The Boston Planning and Development Agency recently released the Downtown Waterfront District Municipal Waterfront Plan (the “Waterfront Plan”). While virtually the entire Boston Harbor Waterfront is subject to Chapter 91 jurisdiction, municipalities are allowed to modify Chapter 91 regulations, as recently amended and promulgated by MassDEP, by enacting municipal harbor plans. In return for the regulatory flexibility, municipal harbor plans create a combination of baseline requirements, amplifications, substitute provisions and offsets of Chapter 91 regulations.
Put in simplistic terms, municipal harbor plans work by requiring that new nonwater dependent projects provide baseline public benefits found in the Chapter 91 regulations, such as pedestrian access (e. g., Harborwalk) and facilities of public accommodation (e.g., retail uses open to the general public). The baseline public benefits are “amplified” with improvements to the public realm, protection of water dependent uses and enhanced climate resiliency measures. Substitute provisions to Chapter 91 regulations are implemented for new projects that exceed Chapter 91 standards, such as building height and lot coverage. In return for substitute provisions to allow more height and density, new projects are required to provide offsets to ensure that waterfront access and public use is promoted with equal or greater effectiveness than what is required by Chapter 91.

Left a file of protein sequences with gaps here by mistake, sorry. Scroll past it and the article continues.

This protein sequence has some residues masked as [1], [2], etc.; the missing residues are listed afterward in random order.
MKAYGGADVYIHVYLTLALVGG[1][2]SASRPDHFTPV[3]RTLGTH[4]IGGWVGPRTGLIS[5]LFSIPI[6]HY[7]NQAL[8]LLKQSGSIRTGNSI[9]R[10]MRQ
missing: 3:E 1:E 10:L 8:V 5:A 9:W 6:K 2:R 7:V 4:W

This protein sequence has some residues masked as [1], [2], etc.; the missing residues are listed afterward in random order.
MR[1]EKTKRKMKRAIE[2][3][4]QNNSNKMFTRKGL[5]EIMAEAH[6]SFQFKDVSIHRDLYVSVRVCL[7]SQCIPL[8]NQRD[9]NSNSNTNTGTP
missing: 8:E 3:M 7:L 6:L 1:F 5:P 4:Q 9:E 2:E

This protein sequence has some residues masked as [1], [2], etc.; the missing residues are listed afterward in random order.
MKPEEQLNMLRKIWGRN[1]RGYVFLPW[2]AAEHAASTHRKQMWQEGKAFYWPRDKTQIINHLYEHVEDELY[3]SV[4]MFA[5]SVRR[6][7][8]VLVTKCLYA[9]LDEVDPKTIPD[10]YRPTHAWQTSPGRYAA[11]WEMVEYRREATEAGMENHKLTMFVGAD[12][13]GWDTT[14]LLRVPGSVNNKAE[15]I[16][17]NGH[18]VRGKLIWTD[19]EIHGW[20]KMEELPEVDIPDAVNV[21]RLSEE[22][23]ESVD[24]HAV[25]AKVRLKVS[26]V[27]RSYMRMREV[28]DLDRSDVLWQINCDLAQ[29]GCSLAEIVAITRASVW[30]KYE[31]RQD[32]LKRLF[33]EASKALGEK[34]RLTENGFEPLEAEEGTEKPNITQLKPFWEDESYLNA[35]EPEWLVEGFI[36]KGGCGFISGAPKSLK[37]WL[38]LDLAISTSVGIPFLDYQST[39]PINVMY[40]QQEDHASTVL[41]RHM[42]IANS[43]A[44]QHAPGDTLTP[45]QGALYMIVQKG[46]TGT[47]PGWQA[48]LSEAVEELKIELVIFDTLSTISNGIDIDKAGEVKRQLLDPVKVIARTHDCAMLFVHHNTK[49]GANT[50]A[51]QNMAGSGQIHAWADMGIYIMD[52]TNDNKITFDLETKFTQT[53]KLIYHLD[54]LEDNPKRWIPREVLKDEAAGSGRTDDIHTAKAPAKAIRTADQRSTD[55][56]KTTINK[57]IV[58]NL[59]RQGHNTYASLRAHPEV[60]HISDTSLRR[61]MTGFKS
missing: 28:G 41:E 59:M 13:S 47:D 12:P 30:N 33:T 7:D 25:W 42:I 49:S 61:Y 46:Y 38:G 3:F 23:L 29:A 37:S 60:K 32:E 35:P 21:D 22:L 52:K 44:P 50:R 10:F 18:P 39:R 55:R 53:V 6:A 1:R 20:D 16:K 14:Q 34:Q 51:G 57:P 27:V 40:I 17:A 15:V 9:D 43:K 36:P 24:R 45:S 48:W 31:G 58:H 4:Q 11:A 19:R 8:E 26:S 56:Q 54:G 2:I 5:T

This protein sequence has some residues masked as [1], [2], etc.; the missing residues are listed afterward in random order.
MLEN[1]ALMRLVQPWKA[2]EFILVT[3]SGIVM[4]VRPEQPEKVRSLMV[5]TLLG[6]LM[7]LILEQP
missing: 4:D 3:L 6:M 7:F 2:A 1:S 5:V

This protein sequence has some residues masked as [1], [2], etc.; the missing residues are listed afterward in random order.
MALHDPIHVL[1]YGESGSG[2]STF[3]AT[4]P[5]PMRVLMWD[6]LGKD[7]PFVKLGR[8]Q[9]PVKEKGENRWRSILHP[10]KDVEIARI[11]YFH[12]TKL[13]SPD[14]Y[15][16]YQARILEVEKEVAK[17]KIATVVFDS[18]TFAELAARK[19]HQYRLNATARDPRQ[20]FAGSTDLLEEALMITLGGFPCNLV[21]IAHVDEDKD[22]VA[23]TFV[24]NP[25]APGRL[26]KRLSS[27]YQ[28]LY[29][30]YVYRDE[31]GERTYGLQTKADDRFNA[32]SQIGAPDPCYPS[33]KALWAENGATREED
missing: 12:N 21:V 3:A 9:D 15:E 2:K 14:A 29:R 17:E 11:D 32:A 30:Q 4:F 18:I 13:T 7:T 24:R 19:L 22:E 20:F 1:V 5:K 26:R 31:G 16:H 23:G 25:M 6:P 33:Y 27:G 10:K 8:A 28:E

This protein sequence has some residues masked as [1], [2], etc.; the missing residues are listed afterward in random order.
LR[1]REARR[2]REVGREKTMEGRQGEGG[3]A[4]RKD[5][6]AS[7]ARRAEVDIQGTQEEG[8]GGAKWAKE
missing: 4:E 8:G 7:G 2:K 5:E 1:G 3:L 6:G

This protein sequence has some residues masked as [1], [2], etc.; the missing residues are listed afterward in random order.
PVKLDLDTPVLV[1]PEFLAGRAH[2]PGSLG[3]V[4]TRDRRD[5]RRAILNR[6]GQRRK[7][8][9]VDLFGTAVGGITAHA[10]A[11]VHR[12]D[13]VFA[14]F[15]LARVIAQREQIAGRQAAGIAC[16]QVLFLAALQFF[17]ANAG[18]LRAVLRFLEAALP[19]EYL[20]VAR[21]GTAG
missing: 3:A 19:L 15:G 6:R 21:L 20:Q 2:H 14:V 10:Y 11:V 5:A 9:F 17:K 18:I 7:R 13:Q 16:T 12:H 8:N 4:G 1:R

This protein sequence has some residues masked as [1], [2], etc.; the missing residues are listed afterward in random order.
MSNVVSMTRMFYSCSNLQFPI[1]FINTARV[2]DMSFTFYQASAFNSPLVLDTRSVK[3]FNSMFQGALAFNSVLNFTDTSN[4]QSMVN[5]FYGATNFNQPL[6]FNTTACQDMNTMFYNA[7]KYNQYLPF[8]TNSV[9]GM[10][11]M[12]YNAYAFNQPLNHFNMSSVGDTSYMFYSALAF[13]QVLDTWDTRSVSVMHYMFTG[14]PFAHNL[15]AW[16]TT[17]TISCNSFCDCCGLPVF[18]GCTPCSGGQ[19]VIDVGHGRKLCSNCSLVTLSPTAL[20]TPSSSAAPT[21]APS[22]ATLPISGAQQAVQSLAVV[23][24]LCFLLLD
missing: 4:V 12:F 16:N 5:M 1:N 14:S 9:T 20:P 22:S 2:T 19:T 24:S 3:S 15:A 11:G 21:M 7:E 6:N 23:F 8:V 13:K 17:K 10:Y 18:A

Many years in the making, the Waterfront Plan encompasses the 42+ acres of flowed and filled tidelands located between the Rose Fitzgerald Kennedy Greenway and Boston Harbor, which is comprised of 26 properties (see the planning area at A1306760 pdf). Notably, the Waterfront Plan sets flexible development standards for two prominent waterfront parcels, the Boston Harbor Garage site and the Hook Wharf site. The more controversial parcel, the Boston Harbor Garage site, has been the subject of a very public stalemate between the developer, the City and neighbors, dating back to the Menino administration. That stalemate seems to be approaching its end, as the Waterfront Plan allows for a new structure up to 600 feet tall with a 50% open space requirement to replace the existing monolithic parking garage that occupies the entire lot.
The Hook Wharf site will be allowed to construct a 305-foot tall structure with a 30% open space requirement. In addition to those two parcels, another highly anticipated project within the Waterfront Plan area is the Old Northern Avenue Bridge Rehabilitation. The bridge is a key gateway between Boston’s historic downtown and the rapidly growing South Boston Waterfront. The City hosted an ideas competition to solicit concepts for the rehabilitation or replacement of the bridge in 2015, and an RFP is expected to be released soon. The revitalization of the downtown waterfront should also greatly benefit the long-underutilized Rose Fitzgerald Kennedy Greenway – full activation of the Greenway is long overdue. BPDA is accepting comments on the Waterfront Plan until April 21st. Hopefully, battles over the Waterfront Plan will not be as intense, or prolonged, as the Boston Harbor Garage battle.